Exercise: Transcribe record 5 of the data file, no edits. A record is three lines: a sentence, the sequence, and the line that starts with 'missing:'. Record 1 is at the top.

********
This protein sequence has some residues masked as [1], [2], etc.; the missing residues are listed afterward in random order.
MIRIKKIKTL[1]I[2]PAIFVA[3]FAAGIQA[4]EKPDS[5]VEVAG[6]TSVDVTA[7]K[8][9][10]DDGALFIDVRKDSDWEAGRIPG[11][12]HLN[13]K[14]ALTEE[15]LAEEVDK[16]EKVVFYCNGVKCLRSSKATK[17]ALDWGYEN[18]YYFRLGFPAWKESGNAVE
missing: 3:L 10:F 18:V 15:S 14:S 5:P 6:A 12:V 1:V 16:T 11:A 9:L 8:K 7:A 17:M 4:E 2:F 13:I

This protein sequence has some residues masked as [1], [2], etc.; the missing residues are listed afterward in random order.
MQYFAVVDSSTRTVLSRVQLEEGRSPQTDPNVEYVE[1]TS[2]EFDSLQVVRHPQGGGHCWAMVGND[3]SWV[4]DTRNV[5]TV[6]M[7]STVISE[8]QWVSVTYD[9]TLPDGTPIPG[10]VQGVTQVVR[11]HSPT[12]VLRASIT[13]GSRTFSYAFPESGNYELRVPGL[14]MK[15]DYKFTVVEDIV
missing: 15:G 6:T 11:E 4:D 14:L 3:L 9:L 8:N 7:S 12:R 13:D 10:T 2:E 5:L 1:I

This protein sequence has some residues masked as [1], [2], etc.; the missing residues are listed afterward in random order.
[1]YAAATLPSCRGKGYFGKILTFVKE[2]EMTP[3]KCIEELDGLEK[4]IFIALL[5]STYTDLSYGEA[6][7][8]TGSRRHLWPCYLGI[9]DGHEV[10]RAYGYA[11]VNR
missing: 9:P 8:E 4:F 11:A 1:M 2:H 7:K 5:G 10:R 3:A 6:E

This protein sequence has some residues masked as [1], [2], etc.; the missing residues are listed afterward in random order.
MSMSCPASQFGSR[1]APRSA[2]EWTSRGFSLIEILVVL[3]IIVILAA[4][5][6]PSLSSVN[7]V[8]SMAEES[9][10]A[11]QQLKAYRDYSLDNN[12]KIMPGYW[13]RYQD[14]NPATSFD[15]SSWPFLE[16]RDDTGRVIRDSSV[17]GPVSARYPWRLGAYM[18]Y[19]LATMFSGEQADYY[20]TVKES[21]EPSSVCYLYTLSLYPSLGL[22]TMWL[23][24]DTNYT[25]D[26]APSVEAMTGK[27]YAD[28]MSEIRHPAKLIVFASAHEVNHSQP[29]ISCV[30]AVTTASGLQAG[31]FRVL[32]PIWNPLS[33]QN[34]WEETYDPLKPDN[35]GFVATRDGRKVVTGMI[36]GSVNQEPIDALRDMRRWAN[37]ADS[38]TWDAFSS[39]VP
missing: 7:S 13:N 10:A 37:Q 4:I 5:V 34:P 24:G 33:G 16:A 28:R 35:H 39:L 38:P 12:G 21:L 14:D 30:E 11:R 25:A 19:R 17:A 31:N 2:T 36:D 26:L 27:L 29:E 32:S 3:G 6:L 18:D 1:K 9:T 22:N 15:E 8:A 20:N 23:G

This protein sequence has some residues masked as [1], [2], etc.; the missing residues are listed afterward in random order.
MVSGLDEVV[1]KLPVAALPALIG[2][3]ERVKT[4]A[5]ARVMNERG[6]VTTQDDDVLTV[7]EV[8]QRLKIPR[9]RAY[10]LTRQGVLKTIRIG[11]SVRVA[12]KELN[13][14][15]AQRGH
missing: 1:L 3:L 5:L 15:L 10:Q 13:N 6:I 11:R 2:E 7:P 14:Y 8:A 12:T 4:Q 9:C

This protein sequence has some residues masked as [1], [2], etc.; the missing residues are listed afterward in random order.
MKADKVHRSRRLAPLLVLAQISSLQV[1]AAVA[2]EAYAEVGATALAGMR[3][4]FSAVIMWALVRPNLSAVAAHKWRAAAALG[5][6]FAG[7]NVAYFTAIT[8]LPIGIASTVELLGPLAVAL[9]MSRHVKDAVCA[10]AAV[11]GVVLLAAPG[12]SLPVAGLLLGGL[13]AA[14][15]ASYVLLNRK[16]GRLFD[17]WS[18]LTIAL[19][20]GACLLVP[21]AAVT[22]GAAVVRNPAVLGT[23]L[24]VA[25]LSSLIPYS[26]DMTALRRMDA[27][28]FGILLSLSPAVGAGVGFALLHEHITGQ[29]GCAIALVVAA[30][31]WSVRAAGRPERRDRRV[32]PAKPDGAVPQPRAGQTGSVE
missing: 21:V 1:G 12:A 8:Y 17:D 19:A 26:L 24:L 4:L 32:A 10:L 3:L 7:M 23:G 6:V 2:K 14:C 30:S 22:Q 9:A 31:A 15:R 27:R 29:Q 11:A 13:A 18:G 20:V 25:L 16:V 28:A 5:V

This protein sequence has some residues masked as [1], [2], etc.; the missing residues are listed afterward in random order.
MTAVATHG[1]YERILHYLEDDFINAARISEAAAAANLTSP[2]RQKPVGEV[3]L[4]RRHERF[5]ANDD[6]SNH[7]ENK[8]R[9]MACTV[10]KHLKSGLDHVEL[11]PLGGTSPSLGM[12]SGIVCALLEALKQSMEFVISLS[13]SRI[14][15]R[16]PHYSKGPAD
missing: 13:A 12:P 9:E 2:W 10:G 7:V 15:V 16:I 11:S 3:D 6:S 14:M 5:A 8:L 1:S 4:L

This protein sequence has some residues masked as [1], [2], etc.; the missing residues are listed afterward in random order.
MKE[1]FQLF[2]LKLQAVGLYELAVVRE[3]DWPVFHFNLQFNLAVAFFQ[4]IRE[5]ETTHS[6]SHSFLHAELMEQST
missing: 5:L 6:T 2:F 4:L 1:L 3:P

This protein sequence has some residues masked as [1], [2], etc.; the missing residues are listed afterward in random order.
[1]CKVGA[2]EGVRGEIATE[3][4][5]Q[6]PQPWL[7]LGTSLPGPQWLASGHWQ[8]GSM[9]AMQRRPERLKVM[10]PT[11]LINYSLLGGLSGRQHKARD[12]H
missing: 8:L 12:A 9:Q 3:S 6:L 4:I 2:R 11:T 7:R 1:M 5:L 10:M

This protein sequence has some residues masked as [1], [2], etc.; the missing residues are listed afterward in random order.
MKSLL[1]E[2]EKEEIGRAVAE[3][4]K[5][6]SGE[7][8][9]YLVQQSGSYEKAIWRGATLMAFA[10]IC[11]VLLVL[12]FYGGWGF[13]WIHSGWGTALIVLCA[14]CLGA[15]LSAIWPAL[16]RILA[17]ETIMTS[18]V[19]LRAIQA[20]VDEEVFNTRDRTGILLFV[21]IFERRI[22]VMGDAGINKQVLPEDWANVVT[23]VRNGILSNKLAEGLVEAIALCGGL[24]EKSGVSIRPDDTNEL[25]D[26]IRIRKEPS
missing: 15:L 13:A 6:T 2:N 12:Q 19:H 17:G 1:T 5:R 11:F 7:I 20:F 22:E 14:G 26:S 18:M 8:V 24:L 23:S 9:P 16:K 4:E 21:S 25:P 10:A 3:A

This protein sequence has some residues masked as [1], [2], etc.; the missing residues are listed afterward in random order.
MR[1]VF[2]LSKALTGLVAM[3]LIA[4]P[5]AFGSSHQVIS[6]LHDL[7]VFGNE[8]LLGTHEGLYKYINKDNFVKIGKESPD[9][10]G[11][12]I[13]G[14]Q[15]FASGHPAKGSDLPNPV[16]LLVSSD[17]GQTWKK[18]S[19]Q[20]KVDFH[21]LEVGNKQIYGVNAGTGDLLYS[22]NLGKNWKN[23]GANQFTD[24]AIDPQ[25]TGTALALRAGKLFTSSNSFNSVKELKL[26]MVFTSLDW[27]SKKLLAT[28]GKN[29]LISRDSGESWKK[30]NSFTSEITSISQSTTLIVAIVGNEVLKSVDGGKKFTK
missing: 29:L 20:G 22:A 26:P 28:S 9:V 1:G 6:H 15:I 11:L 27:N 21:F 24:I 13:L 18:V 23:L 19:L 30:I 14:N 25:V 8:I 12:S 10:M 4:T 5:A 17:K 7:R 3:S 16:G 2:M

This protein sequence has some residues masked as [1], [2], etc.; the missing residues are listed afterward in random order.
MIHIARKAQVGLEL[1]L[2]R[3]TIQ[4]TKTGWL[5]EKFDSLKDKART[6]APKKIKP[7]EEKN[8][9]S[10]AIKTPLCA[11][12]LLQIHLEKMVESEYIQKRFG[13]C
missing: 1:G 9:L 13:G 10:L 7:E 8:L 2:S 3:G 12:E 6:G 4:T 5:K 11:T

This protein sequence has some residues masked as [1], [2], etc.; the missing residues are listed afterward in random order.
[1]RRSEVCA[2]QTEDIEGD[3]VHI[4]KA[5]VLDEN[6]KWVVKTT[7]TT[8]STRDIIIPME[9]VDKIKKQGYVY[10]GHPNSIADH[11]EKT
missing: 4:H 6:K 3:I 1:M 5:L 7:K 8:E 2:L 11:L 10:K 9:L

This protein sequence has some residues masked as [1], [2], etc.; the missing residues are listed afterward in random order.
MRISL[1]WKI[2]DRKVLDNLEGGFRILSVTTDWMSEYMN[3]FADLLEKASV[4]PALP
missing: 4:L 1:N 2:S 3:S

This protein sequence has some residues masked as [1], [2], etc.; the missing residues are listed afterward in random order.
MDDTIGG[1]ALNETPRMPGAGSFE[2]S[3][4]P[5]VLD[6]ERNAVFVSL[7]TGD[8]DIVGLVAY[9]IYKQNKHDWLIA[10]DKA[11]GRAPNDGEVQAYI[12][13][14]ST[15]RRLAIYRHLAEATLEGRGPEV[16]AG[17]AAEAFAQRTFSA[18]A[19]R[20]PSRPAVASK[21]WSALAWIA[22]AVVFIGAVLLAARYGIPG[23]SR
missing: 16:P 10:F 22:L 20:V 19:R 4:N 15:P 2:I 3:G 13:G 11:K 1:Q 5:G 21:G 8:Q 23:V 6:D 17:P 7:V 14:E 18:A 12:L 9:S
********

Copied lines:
This protein sequence has some residues masked as [1], [2], etc.; the missing residues are listed afterward in random order.
MVSGLDEVV[1]KLPVAALPALIG[2][3]ERVKT[4]A[5]ARVMNERG[6]VTTQDDDVLTV[7]EV[8]QRLKIPR[9]RAY[10]LTRQGVLKTIRIG[11]SVRVA[12]KELN[13][14][15]AQRGH
missing: 1:L 3:L 5:L 15:L 10:Q 13:N 6:I 11:R 2:E 7:P 14:Y 8:A 12:T 4:Q 9:C